I have had carpal tunnel syndrome in my hands this week, when the nerve in the pith of your palm, through thumb and index, is pinched, and swells, inside the wrist ligament tunnel.

In a few days, the inflammation declared itself in the other wrist. It's usually the case with CTS, it's rare that a person will have problems in only one had.

  • As soon as one hand is injured, the other tends to seize up and stop functioning as badly as the first one, within a week or so.

Why and how does a nervous injury such as CTS radiate symmetrically through the nervous system, differently from a sprain or a contusion?

What other factors in neuroscience demonstrate nervous symmetry, related to the CTS symmetry problem?


1 Answer 1


Padua et al. (1998) did find that 87% of followed patients developed bilateral CTS (i.e., carpal tunnel syndrome in both hands).

  • Most patients that develop unilateral symptoms, eventually have the symptoms spread to the contralateral (opposite) arm.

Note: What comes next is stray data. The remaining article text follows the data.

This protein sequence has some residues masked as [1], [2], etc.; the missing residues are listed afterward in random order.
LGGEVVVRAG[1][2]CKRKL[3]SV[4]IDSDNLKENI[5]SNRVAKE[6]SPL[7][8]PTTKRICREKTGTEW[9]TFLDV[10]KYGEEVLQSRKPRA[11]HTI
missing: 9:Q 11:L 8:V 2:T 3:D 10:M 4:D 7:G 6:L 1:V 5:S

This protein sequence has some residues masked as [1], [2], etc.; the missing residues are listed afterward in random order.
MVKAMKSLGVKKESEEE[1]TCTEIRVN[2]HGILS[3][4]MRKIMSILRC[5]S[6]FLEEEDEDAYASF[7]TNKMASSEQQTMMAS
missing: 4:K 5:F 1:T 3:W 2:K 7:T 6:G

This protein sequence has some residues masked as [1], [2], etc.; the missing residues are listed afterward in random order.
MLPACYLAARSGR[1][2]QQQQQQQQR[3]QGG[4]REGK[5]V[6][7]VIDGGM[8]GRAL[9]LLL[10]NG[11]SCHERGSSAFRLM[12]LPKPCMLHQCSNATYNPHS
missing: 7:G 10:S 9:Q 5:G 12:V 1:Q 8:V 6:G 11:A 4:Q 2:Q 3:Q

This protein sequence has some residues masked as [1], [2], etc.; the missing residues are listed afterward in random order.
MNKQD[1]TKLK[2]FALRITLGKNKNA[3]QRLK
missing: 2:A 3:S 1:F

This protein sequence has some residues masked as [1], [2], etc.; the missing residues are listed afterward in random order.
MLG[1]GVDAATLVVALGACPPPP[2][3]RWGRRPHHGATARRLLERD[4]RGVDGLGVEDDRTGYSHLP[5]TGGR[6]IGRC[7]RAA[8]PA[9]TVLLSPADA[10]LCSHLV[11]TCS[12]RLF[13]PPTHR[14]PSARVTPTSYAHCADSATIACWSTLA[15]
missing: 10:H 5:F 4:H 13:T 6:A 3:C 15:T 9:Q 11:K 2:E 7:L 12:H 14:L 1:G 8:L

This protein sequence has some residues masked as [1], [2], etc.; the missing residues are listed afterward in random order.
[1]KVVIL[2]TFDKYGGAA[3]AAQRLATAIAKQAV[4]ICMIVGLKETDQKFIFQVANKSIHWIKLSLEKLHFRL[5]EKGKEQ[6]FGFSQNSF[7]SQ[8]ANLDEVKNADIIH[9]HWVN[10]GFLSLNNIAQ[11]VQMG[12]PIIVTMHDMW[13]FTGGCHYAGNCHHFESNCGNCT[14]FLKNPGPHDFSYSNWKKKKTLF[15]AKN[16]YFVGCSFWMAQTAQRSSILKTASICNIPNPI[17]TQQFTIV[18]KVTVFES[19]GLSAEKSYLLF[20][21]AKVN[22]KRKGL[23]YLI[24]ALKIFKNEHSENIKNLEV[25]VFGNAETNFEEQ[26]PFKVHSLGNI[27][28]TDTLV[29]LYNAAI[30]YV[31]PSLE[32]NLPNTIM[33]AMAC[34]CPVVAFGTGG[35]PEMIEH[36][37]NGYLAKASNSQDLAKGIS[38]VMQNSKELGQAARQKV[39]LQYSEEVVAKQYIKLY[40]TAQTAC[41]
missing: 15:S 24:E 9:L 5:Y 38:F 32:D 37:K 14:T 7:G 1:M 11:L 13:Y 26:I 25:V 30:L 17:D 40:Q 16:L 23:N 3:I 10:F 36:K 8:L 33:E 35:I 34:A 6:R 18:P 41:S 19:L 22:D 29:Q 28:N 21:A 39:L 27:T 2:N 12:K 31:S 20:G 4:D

• Bagatur & Zorer (2011) found that 59% of patients they followed reported bilateral symptoms initially, while 73% of remaining patients had symptoms eventually develop in the contralateral arm (even after receiving surgery on the first!)

So why? From what I could gather, we don't really know. From Bagatur & Zorer (2011):

we assume that bilaterality may be time-dependent... [but] a definite conclusion could not be drawn.

However, research regarding "double crush syndrome" suggests that perhaps issues closer to the cervical spinal cord may play some role:

  • Pierre-Jerome & Bekkelund (2003) found that cervical intervertebral foramina were narrower in observed patients and affected nerve roots.

    • Although their research provided evidence for ipsilateral double crush symptoms, their study provides credence to the fact that more cervically-oriented issues (often which should show up bilaterally) could lead to CTS symptoms.

Not the greatest of answers, but a thorough search really didin;t turn up anything more recent or helpful. I'll update if I find additional info.


  1. Bagatur, A. E., & Zorer, G. (2001). The carpal tunnel syndrome is a bilateral disorder. Bone & Joint Journal, 83(5), 655-658.

  2. Padua, L., Padua, R., Nazzaro, M., & Tonali, P. (1998). Incidence of bilateral symptoms in carpal tunnel syndrome. The Journal of Hand Surgery: British & European Volume, 23(5), 603-606.

  3. Pierre-Jerome, C., Bekkelund, S. I., Pierre-Jerome, C., & Bekkelund, S. I. (2003). Magnetic resonance assessment of the double-crush phenomenon in patients with carpal tunnel syndrome: a bilateral quantitative study. Scandinavian journal of plastic and reconstructive surgery and hand surgery, 37(1), 46-53.


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